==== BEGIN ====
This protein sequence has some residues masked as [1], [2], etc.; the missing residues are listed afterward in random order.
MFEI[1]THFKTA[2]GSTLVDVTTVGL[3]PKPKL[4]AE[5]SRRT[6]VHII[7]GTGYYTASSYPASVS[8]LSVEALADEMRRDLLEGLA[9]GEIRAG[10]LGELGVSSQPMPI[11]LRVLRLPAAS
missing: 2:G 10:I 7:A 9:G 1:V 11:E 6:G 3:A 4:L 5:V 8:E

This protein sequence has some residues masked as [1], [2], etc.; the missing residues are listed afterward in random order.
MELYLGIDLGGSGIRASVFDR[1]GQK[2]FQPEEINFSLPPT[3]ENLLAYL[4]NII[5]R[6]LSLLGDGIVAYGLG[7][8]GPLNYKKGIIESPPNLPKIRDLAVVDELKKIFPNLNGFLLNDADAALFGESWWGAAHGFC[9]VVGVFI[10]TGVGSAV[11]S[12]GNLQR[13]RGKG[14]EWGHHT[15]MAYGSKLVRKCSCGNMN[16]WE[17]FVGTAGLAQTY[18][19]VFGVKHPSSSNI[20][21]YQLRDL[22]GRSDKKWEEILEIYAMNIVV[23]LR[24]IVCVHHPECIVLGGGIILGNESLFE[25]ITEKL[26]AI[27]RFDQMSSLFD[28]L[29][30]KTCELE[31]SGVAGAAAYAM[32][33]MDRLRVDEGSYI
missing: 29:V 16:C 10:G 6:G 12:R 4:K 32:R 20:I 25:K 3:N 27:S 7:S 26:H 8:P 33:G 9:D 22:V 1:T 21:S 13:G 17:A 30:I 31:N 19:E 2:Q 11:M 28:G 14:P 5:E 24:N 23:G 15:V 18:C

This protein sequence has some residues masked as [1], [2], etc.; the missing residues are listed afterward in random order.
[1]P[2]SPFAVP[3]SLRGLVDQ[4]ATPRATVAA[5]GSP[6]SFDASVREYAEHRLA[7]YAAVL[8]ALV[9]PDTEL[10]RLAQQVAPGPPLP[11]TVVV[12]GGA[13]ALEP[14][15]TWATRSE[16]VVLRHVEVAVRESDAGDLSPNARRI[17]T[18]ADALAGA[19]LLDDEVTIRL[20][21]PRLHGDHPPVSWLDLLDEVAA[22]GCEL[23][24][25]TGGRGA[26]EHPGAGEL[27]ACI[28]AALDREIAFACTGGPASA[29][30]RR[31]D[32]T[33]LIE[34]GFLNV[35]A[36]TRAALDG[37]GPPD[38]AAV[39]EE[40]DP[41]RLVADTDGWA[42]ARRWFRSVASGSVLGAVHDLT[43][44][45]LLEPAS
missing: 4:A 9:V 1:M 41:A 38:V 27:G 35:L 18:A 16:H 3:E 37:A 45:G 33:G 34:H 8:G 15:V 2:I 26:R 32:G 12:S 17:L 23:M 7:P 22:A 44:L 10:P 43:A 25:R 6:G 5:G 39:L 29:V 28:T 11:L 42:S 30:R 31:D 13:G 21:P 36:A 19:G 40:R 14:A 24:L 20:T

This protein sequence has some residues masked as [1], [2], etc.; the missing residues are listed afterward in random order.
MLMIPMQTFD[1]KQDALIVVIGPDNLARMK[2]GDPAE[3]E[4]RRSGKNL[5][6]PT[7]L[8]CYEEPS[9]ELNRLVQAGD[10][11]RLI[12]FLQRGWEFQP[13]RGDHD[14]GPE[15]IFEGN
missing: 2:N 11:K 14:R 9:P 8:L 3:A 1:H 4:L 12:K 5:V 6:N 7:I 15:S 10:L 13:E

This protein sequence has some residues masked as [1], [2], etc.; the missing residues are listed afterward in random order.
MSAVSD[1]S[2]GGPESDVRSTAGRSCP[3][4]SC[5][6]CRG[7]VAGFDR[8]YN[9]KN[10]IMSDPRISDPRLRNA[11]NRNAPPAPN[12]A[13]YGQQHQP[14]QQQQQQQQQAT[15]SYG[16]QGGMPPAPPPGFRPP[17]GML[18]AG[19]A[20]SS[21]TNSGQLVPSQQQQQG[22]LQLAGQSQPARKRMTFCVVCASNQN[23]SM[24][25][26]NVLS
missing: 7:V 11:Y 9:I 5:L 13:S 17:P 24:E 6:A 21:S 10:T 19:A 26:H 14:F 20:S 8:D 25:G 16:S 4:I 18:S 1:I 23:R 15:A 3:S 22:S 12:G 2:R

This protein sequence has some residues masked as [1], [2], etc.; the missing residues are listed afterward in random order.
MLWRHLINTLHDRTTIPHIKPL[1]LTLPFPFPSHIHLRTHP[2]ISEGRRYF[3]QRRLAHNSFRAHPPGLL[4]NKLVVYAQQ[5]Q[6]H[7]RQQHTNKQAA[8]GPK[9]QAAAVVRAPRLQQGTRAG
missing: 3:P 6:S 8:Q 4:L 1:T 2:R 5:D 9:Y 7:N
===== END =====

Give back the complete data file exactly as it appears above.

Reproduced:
This protein sequence has some residues masked as [1], [2], etc.; the missing residues are listed afterward in random order.
MFEI[1]THFKTA[2]GSTLVDVTTVGL[3]PKPKL[4]AE[5]SRRT[6]VHII[7]GTGYYTASSYPASVS[8]LSVEALADEMRRDLLEGLA[9]GEIRAG[10]LGELGVSSQPMPI[11]LRVLRLPAAS
missing: 2:G 10:I 7:A 9:G 1:V 11:E 6:G 3:A 4:L 5:V 8:E

This protein sequence has some residues masked as [1], [2], etc.; the missing residues are listed afterward in random order.
MELYLGIDLGGSGIRASVFDR[1]GQK[2]FQPEEINFSLPPT[3]ENLLAYL[4]NII[5]R[6]LSLLGDGIVAYGLG[7][8]GPLNYKKGIIESPPNLPKIRDLAVVDELKKIFPNLNGFLLNDADAALFGESWWGAAHGFC[9]VVGVFI[10]TGVGSAV[11]S[12]GNLQR[13]RGKG[14]EWGHHT[15]MAYGSKLVRKCSCGNMN[16]WE[17]FVGTAGLAQTY[18][19]VFGVKHPSSSNI[20][21]YQLRDL[22]GRSDKKWEEILEIYAMNIVV[23]LR[24]IVCVHHPECIVLGGGIILGNESLFE[25]ITEKL[26]AI[27]RFDQMSSLFD[28]L[29][30]KTCELE[31]SGVAGAAAYAM[32][33]MDRLRVDEGSYI
missing: 29:V 16:C 10:G 6:G 12:R 4:K 32:R 20:I 25:K 3:N 27:S 7:S 26:H 8:P 33:G 9:D 22:V 1:T 21:S 13:G 17:A 30:I 31:N 19:E 2:Q 11:M 28:G 14:P 5:E 24:N 23:G 15:V 18:C

This protein sequence has some residues masked as [1], [2], etc.; the missing residues are listed afterward in random order.
[1]P[2]SPFAVP[3]SLRGLVDQ[4]ATPRATVAA[5]GSP[6]SFDASVREYAEHRLA[7]YAAVL[8]ALV[9]PDTEL[10]RLAQQVAPGPPLP[11]TVVV[12]GGA[13]ALEP[14][15]TWATRSE[16]VVLRHVEVAVRESDAGDLSPNARRI[17]T[18]ADALAGA[19]LLDDEVTIRL[20][21]PRLHGDHPPVSWLDLLDEVAA[22]GCEL[23][24][25]TGGRGA[26]EHPGAGEL[27]ACI[28]AALDREIAFACTGGPASA[29][30]RR[31]D[32]T[33]LIE[34]GFLNV[35]A[36]TRAALDG[37]GPPD[38]AAV[39]EE[40]DP[41]RLVADTDGWA[42]ARRWFRSVASGSVLGAVHDLT[43][44][45]LLEPAS
missing: 4:A 9:V 1:M 41:A 38:V 27:G 35:L 18:A 16:H 3:E 37:A 45:G 33:G 34:H 8:G 15:V 2:I 26:R 32:G 12:S 17:L 23:M 7:P 22:A 44:L 10:P 43:A 25:R 6:G 5:G 39:L 29:V 28:T 11:L 42:S 30:R 31:D 13:G 21:P 36:A 19:G 40:R 14:A 24:L 20:T

This protein sequence has some residues masked as [1], [2], etc.; the missing residues are listed afterward in random order.
MLMIPMQTFD[1]KQDALIVVIGPDNLARMK[2]GDPAE[3]E[4]RRSGKNL[5][6]PT[7]L[8]CYEEPS[9]ELNRLVQAGD[10][11]RLI[12]FLQRGWEFQP[13]RGDHD[14]GPE[15]IFEGN
missing: 2:N 11:K 14:R 9:P 8:L 3:A 1:H 4:L 12:K 5:V 6:N 7:I 15:S 10:L 13:E

This protein sequence has some residues masked as [1], [2], etc.; the missing residues are listed afterward in random order.
MSAVSD[1]S[2]GGPESDVRSTAGRSCP[3][4]SC[5][6]CRG[7]VAGFDR[8]YN[9]KN[10]IMSDPRISDPRLRNA[11]NRNAPPAPN[12]A[13]YGQQHQP[14]QQQQQQQQQAT[15]SYG[16]QGGMPPAPPPGFRPP[17]GML[18]AG[19]A[20]SS[21]TNSGQLVPSQQQQQG[22]LQLAGQSQPARKRMTFCVVCASNQN[23]SM[24][25][26]NVLS
missing: 7:V 11:Y 9:I 5:L 13:S 17:P 24:E 6:A 21:S 10:T 19:A 26:H 14:F 20:S 8:D 25:G 16:S 4:I 18:S 1:I 23:R 15:A 3:S 22:S 12:G 2:R

This protein sequence has some residues masked as [1], [2], etc.; the missing residues are listed afterward in random order.
MLWRHLINTLHDRTTIPHIKPL[1]LTLPFPFPSHIHLRTHP[2]ISEGRRYF[3]QRRLAHNSFRAHPPGLL[4]NKLVVYAQQ[5]Q[6]H[7]RQQHTNKQAA[8]GPK[9]QAAAVVRAPRLQQGTRAG
missing: 3:P 6:S 8:Q 4:L 1:T 2:R 5:D 9:Y 7:N